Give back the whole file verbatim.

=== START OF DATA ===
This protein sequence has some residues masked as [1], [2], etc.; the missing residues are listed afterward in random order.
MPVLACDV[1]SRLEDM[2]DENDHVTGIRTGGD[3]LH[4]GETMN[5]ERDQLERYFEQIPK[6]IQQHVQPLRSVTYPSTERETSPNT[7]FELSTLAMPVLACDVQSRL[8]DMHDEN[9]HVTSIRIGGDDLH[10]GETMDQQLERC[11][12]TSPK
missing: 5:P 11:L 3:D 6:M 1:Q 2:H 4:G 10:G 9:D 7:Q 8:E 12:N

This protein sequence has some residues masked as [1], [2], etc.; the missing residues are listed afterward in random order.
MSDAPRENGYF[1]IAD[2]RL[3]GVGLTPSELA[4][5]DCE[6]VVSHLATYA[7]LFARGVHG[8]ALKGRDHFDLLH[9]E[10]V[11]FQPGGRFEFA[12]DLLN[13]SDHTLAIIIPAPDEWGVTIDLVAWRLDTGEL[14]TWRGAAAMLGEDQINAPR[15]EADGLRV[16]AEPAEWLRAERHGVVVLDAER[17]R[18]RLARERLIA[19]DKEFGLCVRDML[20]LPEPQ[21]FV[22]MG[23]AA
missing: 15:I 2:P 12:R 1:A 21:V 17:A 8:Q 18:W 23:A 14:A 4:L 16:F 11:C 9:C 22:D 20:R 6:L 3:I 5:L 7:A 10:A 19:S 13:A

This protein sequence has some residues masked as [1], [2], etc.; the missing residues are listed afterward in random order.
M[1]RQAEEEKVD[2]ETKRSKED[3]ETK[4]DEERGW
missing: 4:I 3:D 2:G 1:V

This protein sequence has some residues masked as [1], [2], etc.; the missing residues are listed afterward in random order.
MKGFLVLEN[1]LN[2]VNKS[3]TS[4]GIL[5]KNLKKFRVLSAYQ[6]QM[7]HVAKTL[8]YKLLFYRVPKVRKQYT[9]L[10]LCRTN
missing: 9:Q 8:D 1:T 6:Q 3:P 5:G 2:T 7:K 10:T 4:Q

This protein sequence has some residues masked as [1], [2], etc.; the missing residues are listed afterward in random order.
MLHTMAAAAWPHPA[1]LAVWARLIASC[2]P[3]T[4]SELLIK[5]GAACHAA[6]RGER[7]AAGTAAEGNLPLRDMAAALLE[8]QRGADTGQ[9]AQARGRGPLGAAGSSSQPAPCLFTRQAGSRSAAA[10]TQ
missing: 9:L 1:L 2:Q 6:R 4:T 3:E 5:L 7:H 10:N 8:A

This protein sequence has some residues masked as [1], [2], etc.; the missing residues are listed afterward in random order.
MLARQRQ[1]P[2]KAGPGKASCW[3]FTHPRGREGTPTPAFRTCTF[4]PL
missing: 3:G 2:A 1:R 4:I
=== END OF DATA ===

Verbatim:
This protein sequence has some residues masked as [1], [2], etc.; the missing residues are listed afterward in random order.
MPVLACDV[1]SRLEDM[2]DENDHVTGIRTGGD[3]LH[4]GETMN[5]ERDQLERYFEQIPK[6]IQQHVQPLRSVTYPSTERETSPNT[7]FELSTLAMPVLACDVQSRL[8]DMHDEN[9]HVTSIRIGGDDLH[10]GETMDQQLERC[11][12]TSPK
missing: 5:P 11:L 3:D 6:M 1:Q 2:H 4:G 10:G 9:D 7:Q 8:E 12:N

This protein sequence has some residues masked as [1], [2], etc.; the missing residues are listed afterward in random order.
MSDAPRENGYF[1]IAD[2]RL[3]GVGLTPSELA[4][5]DCE[6]VVSHLATYA[7]LFARGVHG[8]ALKGRDHFDLLH[9]E[10]V[11]FQPGGRFEFA[12]DLLN[13]SDHTLAIIIPAPDEWGVTIDLVAWRLDTGEL[14]TWRGAAAMLGEDQINAPR[15]EADGLRV[16]AEPAEWLRAERHGVVVLDAER[17]R[18]RLARERLIA[19]DKEFGLCVRDML[20]LPEPQ[21]FV[22]MG[23]AA
missing: 15:I 2:P 12:R 1:A 21:V 17:A 8:Q 18:W 23:A 14:A 4:L 16:F 11:C 9:C 22:D 20:R 6:L 3:I 5:L 7:A 10:A 19:S 13:A

This protein sequence has some residues masked as [1], [2], etc.; the missing residues are listed afterward in random order.
M[1]RQAEEEKVD[2]ETKRSKED[3]ETK[4]DEERGW
missing: 4:I 3:D 2:G 1:V

This protein sequence has some residues masked as [1], [2], etc.; the missing residues are listed afterward in random order.
MKGFLVLEN[1]LN[2]VNKS[3]TS[4]GIL[5]KNLKKFRVLSAYQ[6]QM[7]HVAKTL[8]YKLLFYRVPKVRKQYT[9]L[10]LCRTN
missing: 9:Q 8:D 1:T 6:Q 3:P 5:G 2:T 7:K 10:T 4:Q

This protein sequence has some residues masked as [1], [2], etc.; the missing residues are listed afterward in random order.
MLHTMAAAAWPHPA[1]LAVWARLIASC[2]P[3]T[4]SELLIK[5]GAACHAA[6]RGER[7]AAGTAAEGNLPLRDMAAALLE[8]QRGADTGQ[9]AQARGRGPLGAAGSSSQPAPCLFTRQAGSRSAAA[10]TQ
missing: 9:L 1:L 2:Q 6:R 4:T 3:E 5:L 7:H 10:N 8:A

This protein sequence has some residues masked as [1], [2], etc.; the missing residues are listed afterward in random order.
MLARQRQ[1]P[2]KAGPGKASCW[3]FTHPRGREGTPTPAFRTCTF[4]PL
missing: 3:G 2:A 1:R 4:I